Back to Classes and Science Labs Today for Good Jobs Tomorrow
Today, President Obama delivered his third annual “Back to School” speech from Benjamin Banneker High School in Washington, D.C.
The next generation of American leaders is hitting the books again, and the challenges they face today are greater than ever. The quality of education they receive is central to our Nation’s future, as well as to producing the workforce needed to maintain American leadership in the next century.
Science, technology, engineering, and math (STEM) today permeate the classroom, the home, the boardroom, manufacturing services, and even entertainment. The information revolution, spawned by striking scientific and technological advances, has triggered profound social and economic changes throughout the world, resulting in an intensely competitive global marketplace, with prime job opportunities increasingly available only to those with technical and critical thinking skills.
That’s one reason why the President’s American Jobs Act is so important. It promises to modernize at least 35,000 schools across the country by building new science labs and Internet-ready classrooms while preventing up to 280,000 teacher layoffs.
The degree to which our Nation prospers in the 21st century will depend upon our abilities to develop scientific and technical talent in our youth, to provide lifelong learning to a well-educated workforce able to embrace the rapid pace of technological change, and to raise the level of public scientific and technological literacy. Consider this fact: the unemployment rate for college graduates is 4.3 percent. That’s less than half of what it is for workers who only completed high school (9.6 percent) and a third of those who never finished high school (14.3 percent).
And those young Americans who pursue degrees in STEM fields will have an even bigger advantage. According to a recent Department of Commerce report, a college graduate in a STEM field earns 26 percent more than a college graduate in non-STEM fields, and the wage gap between men and women is smaller for those in STEM fields (14 percent vs. 21 percent in non-STEM fields).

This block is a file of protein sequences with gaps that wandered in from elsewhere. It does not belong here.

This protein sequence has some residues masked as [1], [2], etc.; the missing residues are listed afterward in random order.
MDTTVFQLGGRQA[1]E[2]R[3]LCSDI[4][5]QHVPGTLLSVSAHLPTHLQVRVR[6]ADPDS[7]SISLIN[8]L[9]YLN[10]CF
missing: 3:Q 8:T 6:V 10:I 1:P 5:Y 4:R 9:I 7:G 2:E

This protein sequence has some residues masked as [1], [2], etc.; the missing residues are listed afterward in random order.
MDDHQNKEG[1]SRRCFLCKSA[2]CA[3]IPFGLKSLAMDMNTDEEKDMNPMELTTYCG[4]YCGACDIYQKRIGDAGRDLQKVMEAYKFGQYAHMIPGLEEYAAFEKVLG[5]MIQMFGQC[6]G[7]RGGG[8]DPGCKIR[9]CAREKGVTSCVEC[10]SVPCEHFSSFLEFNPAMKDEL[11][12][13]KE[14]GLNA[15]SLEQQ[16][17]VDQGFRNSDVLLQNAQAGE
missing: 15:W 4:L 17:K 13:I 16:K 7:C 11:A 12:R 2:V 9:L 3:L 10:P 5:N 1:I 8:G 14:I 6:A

Furthermore, the number of jobs in the STEM fields is growing rapidly -- by 2018 jobs in the STEM fields are projected to grow twice as fast as those in non-STEM fields. What this shows is that math and science teachers play an absolutely critical role in K-12 learning. That’s why President Obama launched an “Educate to Innovate” campaign to improve the participation and performance of America’s students in STEM subjects. This campaign includes efforts not only from the Federal government, but also from leading companies, foundations, non-profits, and science and engineering societies to work with young people across America to excel in science and math.
Last year the President held the first-ever White House Science Fair, where he met students like Amy Chyao, who taught herself chemistry during a summer break, and then applied what she had learned and discovered a breakthrough process that uses light to kill cancer cells. The President talked about Amy in his speech today.
And just this past Monday, Michelle Del Rio, a student at the University of Texas at El Paso, introduced First Lady Michelle Obama at an event in the East Room of the White House that highlighted new policy efforts by the National Science Foundation to support America’s researchers and their families. Michelle Del Rio spoke about the hardships she had to overcome to get to where she is today, as well as the challenges she will face going forward.
Michelle Del Rio worked at two part time jobs to pay her college tuition, and she successfully graduated with a Bachelor’s Degree in Biomedical Sciences. She then turned her considerable talents to conducting research in a lab full time to earn her Master’s degree in public health. Her goal is to get her MD, so she can help underprivileged children where she grew up in southern Texas.
She’s kept at it because she knows that education pays off.
And that is the message the President spoke about today in his Back to School speech.
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